Key Reminders About the Deliberate Triggering of Subsection 55(2)
Statements of the CRA's position on the deliberate triggering of new
subsection 55(2) have appeared in a variety of places, so it may be
useful to gather and summarize its position here. Three issues are
discussed below: (1) one of the purpose tests must be met; (2) the part
IV tax exception must not apply; and (3) the dividend must be in excess
of safe income.
The Purpose Tests
Before the enactment of the new subsection 55(2) regime, taxpayers could
choose to extract corporate funds through capital gains instead of
taxable dividends. Now that the regime has been amended, taxpayers can
pay intercorporate dividends while anticipating the dividends'
recharacterization into capital gains by reason of the combined effects
of subsections 55(2) and (2.1). Rather than pay a taxable dividend to
the ultimate shareholder, taxpayers can file a CDA election and have
that shareholder receive the non-taxable portion of the corporation's
capital gain realized on the recharacterization tax-free (see
"Deliberate Triggering of Subsection 55(2)," Canadian Tax Focus
February 2016). The CRA confirmed that it would not invoke GAAR in
these circumstances, but the strategy nonetheless raised some concerns
for Finance (2015-0595641C6, October 9, 2015). In the 2017 federal
budget, the government stated that it would address the issue (and
others relating to the taxation of private corporations) in a paper "in
the coming months."
Upon the payment of dividends to which subsection 84(2) or (3) does not
apply, subsection 55(2.1) requires that the dividends meet one of three
purpose tests: (1) a significant reduction of the capital gain that
otherwise would have been realized on a disposition of a share, (2) a
significant reduction in the FMV of any share, or (3) a significant
increase in the cost of property of the dividend recipient. Thus, it
should theoretically be easier to satisfy the purpose tests under the
new regime (and, as a consequence, to trigger the application of
However, it could be argued that if a taxpayer intentionally sought to
meet one of the purpose tests, none of the tests would in fact be met
because the purpose of the dividend payment would then not be to effect
one of the purposes of paragraph 55(2.1)(b), but rather
recharacterization as a capital gain. One could analogize to
loss-consolidation strategies (see question 9 of the CRA Round Table in
the 2015 Conference Report, where the CRA stated that no purpose test
was met on dividend payments because they are in fact paid in order to
use tax attributes within a corporate structure).
Part IV Tax Exception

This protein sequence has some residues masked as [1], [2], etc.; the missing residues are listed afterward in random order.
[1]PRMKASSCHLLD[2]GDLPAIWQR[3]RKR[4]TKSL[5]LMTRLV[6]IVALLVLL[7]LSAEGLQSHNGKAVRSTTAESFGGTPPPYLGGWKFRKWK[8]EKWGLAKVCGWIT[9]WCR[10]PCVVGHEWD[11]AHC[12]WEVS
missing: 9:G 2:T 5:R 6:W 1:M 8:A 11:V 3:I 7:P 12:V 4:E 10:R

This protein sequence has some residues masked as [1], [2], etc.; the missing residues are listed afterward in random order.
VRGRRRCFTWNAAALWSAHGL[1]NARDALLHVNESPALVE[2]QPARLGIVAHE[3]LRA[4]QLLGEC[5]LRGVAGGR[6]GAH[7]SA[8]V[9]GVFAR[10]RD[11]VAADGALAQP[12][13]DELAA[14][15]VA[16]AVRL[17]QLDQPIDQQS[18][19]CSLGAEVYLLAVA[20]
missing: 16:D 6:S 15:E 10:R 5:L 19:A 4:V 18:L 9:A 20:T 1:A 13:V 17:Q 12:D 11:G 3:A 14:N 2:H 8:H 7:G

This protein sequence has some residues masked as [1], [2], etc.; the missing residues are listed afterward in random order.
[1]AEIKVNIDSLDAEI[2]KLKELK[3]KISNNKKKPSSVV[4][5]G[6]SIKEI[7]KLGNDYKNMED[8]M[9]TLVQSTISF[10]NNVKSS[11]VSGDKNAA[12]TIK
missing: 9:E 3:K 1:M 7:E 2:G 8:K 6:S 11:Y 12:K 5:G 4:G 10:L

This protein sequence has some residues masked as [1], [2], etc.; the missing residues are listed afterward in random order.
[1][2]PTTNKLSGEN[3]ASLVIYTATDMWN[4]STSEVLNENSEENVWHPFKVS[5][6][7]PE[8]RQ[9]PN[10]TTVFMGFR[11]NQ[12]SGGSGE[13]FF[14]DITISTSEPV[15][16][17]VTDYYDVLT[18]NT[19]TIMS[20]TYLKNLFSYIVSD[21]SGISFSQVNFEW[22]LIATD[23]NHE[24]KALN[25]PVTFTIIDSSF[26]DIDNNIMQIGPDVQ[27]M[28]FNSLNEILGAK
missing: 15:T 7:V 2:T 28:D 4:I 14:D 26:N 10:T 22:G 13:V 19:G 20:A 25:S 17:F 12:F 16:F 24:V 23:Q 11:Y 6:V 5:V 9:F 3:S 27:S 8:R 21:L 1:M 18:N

Before the amendments to the subsection 55(2) regime, subsection 55(2)
did not apply to dividends subject to part IV tax if the tax was
refunded as a consequence of the payment of a dividend to a person other
than a corporation as part of the same series. Under the new regime,
this exception applies only to dividends that are subject to part IV tax
when no dividend refund is received as a consequence of the payment of
the dividend by a corporation and the payment is part of the same
In question 4 of the CRA Round Table at the 2016 annual conference, the
CRA analyzed the possibility that a taxpayer might benefit from the
subsection 55(2) dividend recharacterization if the RDTOH balance was
positive and the dividend recipient was subject to part IV tax. The CRA,
following the TCC's decision in Ottawa Air Cargo Centre Ltd.
(2007 TCC 193
, aff'd. 2008 FCA 54
stated that for the dividend to be recharacterized, a tax return must
be filed and the part IV tax actually refunded; after the dividend
refund, the dividend could be recharacterized. The increase in CDA could
therefore apply only to future dividend payments.
Dividend in Excess of Safe Income
Finally, following the subsection 55(2) legislative changes, paragraph
55(5)(f) now applies automatically: any part of a taxable dividend paid
in excess of the safe income on hand attributable to the share on which
the dividend is paid will be considered a separate taxable dividend to
the extent of the lesser of the taxable part and the safe income.
Therefore, any tax planning involving the deliberate triggering of
subsection 55(2) can occur only if the amount of the taxable dividend
paid exceeds the safe income on hand attributable to the share.
Otherwise, subsection 55(2) will not apply and the dividend will be
fully deductible to the dividend recipient under subsection 112(1).
KPMG LLP, Montreal